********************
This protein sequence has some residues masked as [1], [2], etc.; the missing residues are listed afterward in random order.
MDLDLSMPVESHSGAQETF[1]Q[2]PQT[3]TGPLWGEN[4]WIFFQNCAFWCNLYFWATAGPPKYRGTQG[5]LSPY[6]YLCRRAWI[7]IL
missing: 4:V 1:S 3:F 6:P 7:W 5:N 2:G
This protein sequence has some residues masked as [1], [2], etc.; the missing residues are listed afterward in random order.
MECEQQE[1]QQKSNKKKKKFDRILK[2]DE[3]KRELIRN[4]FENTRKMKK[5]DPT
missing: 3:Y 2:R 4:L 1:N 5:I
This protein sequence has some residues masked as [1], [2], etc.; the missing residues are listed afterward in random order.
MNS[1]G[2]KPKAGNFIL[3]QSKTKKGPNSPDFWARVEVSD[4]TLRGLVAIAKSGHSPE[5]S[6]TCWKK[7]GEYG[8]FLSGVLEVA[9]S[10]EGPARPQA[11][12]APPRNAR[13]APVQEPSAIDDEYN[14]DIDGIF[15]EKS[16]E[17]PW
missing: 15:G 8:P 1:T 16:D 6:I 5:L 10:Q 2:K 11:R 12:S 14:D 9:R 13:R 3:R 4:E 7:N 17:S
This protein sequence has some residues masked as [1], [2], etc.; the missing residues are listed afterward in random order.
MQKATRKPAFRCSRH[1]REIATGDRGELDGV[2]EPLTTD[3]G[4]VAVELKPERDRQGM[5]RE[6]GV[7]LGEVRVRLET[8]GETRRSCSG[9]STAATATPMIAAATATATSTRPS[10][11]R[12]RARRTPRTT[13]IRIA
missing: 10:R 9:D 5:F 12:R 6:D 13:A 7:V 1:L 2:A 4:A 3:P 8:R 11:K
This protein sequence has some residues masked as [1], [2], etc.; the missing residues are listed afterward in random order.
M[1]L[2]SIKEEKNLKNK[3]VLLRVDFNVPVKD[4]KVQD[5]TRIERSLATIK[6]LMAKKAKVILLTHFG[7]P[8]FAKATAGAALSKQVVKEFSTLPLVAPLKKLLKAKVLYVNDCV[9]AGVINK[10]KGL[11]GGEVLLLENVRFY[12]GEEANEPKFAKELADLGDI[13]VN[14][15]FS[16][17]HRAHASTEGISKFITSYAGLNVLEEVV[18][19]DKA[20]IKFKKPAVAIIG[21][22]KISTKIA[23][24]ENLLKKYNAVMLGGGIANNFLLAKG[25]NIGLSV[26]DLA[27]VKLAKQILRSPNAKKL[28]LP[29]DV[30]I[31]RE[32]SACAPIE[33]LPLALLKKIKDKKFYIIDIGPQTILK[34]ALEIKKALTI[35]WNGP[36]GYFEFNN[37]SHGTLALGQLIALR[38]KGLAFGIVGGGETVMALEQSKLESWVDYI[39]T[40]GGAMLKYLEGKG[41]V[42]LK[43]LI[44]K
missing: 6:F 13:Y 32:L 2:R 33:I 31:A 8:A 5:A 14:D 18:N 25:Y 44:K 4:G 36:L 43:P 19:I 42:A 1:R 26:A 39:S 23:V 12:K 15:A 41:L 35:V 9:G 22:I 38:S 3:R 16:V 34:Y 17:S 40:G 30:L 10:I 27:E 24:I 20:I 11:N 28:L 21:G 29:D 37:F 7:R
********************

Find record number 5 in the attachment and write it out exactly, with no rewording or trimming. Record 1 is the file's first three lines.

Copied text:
This protein sequence has some residues masked as [1], [2], etc.; the missing residues are listed afterward in random order.
M[1]L[2]SIKEEKNLKNK[3]VLLRVDFNVPVKD[4]KVQD[5]TRIERSLATIK[6]LMAKKAKVILLTHFG[7]P[8]FAKATAGAALSKQVVKEFSTLPLVAPLKKLLKAKVLYVNDCV[9]AGVINK[10]KGL[11]GGEVLLLENVRFY[12]GEEANEPKFAKELADLGDI[13]VN[14][15]FS[16][17]HRAHASTEGISKFITSYAGLNVLEEVV[18][19]DKA[20]IKFKKPAVAIIG[21][22]KISTKIA[23][24]ENLLKKYNAVMLGGGIANNFLLAKG[25]NIGLSV[26]DLA[27]VKLAKQILRSPNAKKL[28]LP[29]DV[30]I[31]RE[32]SACAPIE[33]LPLALLKKIKDKKFYIIDIGPQTILK[34]ALEIKKALTI[35]WNGP[36]GYFEFNN[37]SHGTLALGQLIALR[38]KGLAFGIVGGGETVMALEQSKLESWVDYI[39]T[40]GGAMLKYLEGKG[41]V[42]LK[43]LI[44]K
missing: 6:F 13:Y 32:L 2:R 33:I 31:A 8:A 5:A 14:D 18:N 25:Y 44:K 4:G 36:L 43:P 19:I 42:A 1:R 26:A 39:S 23:V 12:K 15:A 41:L 35:V 9:G 22:I 38:S 3:R 16:V 34:Y 17:S 40:G 30:L 10:I 27:E 24:I 20:I 11:N 28:L 21:G 29:D 37:F 7:R